Don't know anything about crown of thorns, but those sure look like flower buds to me!

Mr. McGregor's Daughter said...

I'm with Sue Swift - I'd probably be constantly impaling myself on that thing. (I have enough trouble with 2 well-behaved Cacti.) Asking "why?" is the beginning of all true knowledge and the bedrock of scientific discovery. Never stop asking & never feel ashamed to do so. I vote for ramdom expression of genetic traits (sort of like variegation with spines).

Annie in Austin said...

You ponder and I end up floating around google for too long! Maybe you and Kylee have two different varieties, Kim? Crown of Thorns is Euphorbia milii, but some sites list dozens of hybrids and variations within the species, with differences in height, form and flower color. And it's not random, but intentional.

Apparently some hybridizing in the 1970's set unlocked all sorts of genetic possibilities - one site mentioned stems on some varieties losing their thorns completely.

I especially enjoyed browsing this grower's site.

Like Yolanda, I don't want to own them and will stick to looking at them on your blog.

Annie at the Transplantable Rose

Unknown said...

Carol, I sure hope they are flower buds! :) I was thinking "genetic playfulness" too...

Kylee, I'm keeping an eye on them to look for a central stem like you mentioned. I thought the thorn pattern on yours was so cool that I just had to ask about it. Like you, I love knowing unusual facts about things!

Lisa, yay! That's three for flower buds. Now I hope my plant is paying attention to this informal poll and producing flowers soon. ;)

Sue Swift, you know... on a balcony, even one as big and lush as yours... yeah. Probably not a good plant to have. lol.

Ki, not housebound so much as winterbound! *grin* I like your explanation of my constant "why?"s being of benefit, so I'm going to start using that one.

Muum, I'll take it, even though you don't know the crown of thorns plant. (A vote for flowers is okay by me!)

Mr. McGregor's Daughter, the crown of thorns is pretty well behaved... but it IS in the front of the window with a rubber plant and a couple of bay laurels as a buffer. lol.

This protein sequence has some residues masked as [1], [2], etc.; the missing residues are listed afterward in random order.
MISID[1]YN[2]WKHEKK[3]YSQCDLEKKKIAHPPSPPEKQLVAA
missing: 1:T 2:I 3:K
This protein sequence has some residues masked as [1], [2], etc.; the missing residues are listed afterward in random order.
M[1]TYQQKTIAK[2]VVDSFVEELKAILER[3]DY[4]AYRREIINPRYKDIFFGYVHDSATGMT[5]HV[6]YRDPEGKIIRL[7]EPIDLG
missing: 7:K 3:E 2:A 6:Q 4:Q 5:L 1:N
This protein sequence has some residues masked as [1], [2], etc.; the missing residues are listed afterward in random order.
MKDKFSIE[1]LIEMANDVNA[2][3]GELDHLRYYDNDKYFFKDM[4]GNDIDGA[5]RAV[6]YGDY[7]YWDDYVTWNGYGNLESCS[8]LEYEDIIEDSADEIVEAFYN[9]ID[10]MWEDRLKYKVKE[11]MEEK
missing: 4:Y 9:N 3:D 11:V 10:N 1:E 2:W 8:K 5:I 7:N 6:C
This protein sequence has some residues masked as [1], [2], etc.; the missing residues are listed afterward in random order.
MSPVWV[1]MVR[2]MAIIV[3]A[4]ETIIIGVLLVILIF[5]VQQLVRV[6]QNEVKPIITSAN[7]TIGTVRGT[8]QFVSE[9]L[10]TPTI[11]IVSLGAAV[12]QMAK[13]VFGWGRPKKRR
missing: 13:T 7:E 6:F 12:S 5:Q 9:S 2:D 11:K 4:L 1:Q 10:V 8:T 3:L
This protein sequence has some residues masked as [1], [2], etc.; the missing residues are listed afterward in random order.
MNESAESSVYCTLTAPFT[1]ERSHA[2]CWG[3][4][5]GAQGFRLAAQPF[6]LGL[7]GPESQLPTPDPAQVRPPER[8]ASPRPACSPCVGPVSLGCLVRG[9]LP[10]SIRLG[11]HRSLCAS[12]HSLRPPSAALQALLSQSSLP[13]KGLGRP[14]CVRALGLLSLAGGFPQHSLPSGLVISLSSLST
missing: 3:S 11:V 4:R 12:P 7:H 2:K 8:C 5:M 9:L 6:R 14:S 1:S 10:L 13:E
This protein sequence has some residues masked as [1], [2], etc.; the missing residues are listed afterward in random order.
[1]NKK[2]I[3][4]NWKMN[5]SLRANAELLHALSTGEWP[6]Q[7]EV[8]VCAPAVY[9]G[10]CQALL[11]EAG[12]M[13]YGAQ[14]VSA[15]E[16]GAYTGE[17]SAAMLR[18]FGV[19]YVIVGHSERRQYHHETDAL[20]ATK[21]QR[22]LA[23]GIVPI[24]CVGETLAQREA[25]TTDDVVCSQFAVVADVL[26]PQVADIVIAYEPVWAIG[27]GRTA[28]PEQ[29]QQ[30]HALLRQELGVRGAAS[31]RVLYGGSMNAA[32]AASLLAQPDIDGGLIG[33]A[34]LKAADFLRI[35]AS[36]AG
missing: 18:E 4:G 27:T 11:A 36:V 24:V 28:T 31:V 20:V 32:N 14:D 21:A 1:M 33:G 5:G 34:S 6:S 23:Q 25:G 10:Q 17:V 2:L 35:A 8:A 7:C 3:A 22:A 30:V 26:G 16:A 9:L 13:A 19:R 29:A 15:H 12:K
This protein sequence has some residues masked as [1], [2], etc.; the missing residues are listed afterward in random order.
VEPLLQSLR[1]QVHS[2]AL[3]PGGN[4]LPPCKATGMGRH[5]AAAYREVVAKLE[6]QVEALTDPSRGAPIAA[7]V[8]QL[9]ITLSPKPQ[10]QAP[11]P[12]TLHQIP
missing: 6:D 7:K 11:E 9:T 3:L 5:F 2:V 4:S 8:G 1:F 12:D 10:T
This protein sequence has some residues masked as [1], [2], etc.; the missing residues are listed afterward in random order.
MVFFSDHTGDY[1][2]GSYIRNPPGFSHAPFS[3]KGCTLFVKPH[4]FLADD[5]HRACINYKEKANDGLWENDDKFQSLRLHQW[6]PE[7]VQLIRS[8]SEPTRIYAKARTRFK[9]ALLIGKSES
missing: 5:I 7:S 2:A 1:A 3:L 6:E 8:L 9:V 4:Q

Annie, you and Ki seem to agree on the different varieties idea. And I really liked the site you linked to--I giggled that it mentioned growing CofT on a balcony, given what I just wrote to Sue Swift above.

Are you sure you don't want to own them, though? You could probably overwinter them in the ground down there, given that MSS has overwintered her aloe! *grin*

Kerri said...

I can't give you any answers, Kim, but I sure have enjoyed reading the discussion. Isn't Annie great the way she loves to answer matter how long it takes? Curious minds...they're a wonderful thing. Blogging teaches us so much.
I'll look forward to seeing your blooms. Kylee's plant is gorgeous. I love those bright little flowers.

lisa said...

I vote buds are flowers, too. Mine is like yours, and that's what my flowerbuds look like. That variation IS strange...must be a slightly different cultivar. I've only ever seen them like ours...weird! (I like the questions you ask, BTW! ;-)

lisa said...

One more thing...if you ever want a list of thorny plants, shoert and tall, well I am something of an "expert". :) Here's a hint..."layering" is good! ;-)

Anonymous said...

Here in Fla. we have these all over, but you do have to be careful of them since they can cause problems if you come in contact with them:

The latex may produce a severe dermatitis on susceptible individuals, much like poison ivy.